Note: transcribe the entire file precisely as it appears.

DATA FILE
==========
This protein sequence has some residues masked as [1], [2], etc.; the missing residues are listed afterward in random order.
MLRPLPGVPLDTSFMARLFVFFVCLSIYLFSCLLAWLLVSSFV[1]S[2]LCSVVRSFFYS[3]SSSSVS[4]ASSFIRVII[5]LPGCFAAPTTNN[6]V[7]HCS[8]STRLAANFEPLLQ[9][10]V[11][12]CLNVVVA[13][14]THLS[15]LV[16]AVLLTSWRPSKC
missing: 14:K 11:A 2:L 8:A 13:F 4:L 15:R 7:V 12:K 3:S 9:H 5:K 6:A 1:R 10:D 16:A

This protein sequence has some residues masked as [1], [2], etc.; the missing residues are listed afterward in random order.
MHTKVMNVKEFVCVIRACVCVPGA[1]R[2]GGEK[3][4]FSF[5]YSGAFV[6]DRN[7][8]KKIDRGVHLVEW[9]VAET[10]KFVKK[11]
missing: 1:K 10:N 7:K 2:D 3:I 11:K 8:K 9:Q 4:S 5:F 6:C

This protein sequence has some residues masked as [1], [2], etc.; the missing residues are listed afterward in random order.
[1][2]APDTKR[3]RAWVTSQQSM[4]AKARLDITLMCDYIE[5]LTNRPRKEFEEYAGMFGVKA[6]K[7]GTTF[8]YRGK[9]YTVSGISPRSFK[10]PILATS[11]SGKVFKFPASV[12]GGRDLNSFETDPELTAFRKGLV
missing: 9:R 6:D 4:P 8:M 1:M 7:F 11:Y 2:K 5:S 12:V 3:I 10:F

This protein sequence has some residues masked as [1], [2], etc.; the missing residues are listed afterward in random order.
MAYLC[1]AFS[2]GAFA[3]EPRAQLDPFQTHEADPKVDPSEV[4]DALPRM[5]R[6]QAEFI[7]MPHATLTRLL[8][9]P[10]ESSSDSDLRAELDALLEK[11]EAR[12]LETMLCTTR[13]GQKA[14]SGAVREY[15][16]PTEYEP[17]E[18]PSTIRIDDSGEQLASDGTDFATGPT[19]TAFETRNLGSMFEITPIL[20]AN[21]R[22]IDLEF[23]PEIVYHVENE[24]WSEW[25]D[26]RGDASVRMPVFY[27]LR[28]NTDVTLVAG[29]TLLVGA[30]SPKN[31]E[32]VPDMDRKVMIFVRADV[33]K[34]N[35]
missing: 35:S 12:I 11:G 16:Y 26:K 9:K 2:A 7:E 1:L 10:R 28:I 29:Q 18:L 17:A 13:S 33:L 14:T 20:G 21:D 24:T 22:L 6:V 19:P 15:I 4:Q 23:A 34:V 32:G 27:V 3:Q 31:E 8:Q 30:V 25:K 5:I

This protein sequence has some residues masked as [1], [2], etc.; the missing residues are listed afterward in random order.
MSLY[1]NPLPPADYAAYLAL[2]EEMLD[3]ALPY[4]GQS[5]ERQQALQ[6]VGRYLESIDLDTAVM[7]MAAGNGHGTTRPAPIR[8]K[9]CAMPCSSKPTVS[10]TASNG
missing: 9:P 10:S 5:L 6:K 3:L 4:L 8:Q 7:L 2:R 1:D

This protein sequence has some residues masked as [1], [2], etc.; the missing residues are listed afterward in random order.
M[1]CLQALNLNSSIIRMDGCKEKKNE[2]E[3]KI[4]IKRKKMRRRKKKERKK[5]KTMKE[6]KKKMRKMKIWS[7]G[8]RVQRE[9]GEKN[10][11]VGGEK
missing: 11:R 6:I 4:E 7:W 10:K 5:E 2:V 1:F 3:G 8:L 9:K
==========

This protein sequence has some residues masked as [1], [2], etc.; the missing residues are listed afterward in random order.
MLRPLPGVPLDTSFMARLFVFFVCLSIYLFSCLLAWLLVSSFV[1]S[2]LCSVVRSFFYS[3]SSSSVS[4]ASSFIRVII[5]LPGCFAAPTTNN[6]V[7]HCS[8]STRLAANFEPLLQ[9][10]V[11][12]CLNVVVA[13][14]THLS[15]LV[16]AVLLTSWRPSKC
missing: 14:K 11:A 2:L 8:A 13:F 4:L 15:R 7:V 12:K 3:S 9:H 5:K 6:A 1:R 10:D 16:A

This protein sequence has some residues masked as [1], [2], etc.; the missing residues are listed afterward in random order.
MHTKVMNVKEFVCVIRACVCVPGA[1]R[2]GGEK[3][4]FSF[5]YSGAFV[6]DRN[7][8]KKIDRGVHLVEW[9]VAET[10]KFVKK[11]
missing: 1:K 10:N 7:K 2:D 3:I 11:K 8:K 9:Q 4:S 5:F 6:C

This protein sequence has some residues masked as [1], [2], etc.; the missing residues are listed afterward in random order.
[1][2]APDTKR[3]RAWVTSQQSM[4]AKARLDITLMCDYIE[5]LTNRPRKEFEEYAGMFGVKA[6]K[7]GTTF[8]YRGK[9]YTVSGISPRSFK[10]PILATS[11]SGKVFKFPASV[12]GGRDLNSFETDPELTAFRKGLV
missing: 9:R 6:D 4:P 8:M 1:M 7:F 11:Y 2:K 5:S 12:V 3:I 10:F

This protein sequence has some residues masked as [1], [2], etc.; the missing residues are listed afterward in random order.
MAYLC[1]AFS[2]GAFA[3]EPRAQLDPFQTHEADPKVDPSEV[4]DALPRM[5]R[6]QAEFI[7]MPHATLTRLL[8][9]P[10]ESSSDSDLRAELDALLEK[11]EAR[12]LETMLCTTR[13]GQKA[14]SGAVREY[15][16]PTEYEP[17]E[18]PSTIRIDDSGEQLASDGTDFATGPT[19]TAFETRNLGSMFEITPIL[20]AN[21]R[22]IDLEF[23]PEIVYHVENE[24]WSEW[25]D[26]RGDASVRMPVFY[27]LR[28]NTDVTLVAG[29]TLLVGA[30]SPKN[31]E[32]VPDMDRKVMIFVRADV[33]K[34]N[35]
missing: 35:S 12:I 11:G 16:Y 26:K 9:K 2:A 7:E 1:L 10:R 28:I 29:Q 18:L 17:A 13:S 33:L 14:T 20:G 21:D 24:T 22:L 6:V 19:P 15:I 4:Q 23:A 34:V 32:G 27:V 3:Q 31:E 8:Q 30:V 25:K 5:I

This protein sequence has some residues masked as [1], [2], etc.; the missing residues are listed afterward in random order.
MSLY[1]NPLPPADYAAYLAL[2]EEMLD[3]ALPY[4]GQS[5]ERQQALQ[6]VGRYLESIDLDTAVM[7]MAAGNGHGTTRPAPIR[8]K[9]CAMPCSSKPTVS[10]TASNG
missing: 9:P 10:S 5:L 6:K 3:L 4:L 8:Q 7:L 2:R 1:D

This protein sequence has some residues masked as [1], [2], etc.; the missing residues are listed afterward in random order.
M[1]CLQALNLNSSIIRMDGCKEKKNE[2]E[3]KI[4]IKRKKMRRRKKKERKK[5]KTMKE[6]KKKMRKMKIWS[7]G[8]RVQRE[9]GEKN[10][11]VGGEK
missing: 11:R 6:I 4:E 7:W 10:K 5:E 2:V 1:F 3:G 8:L 9:K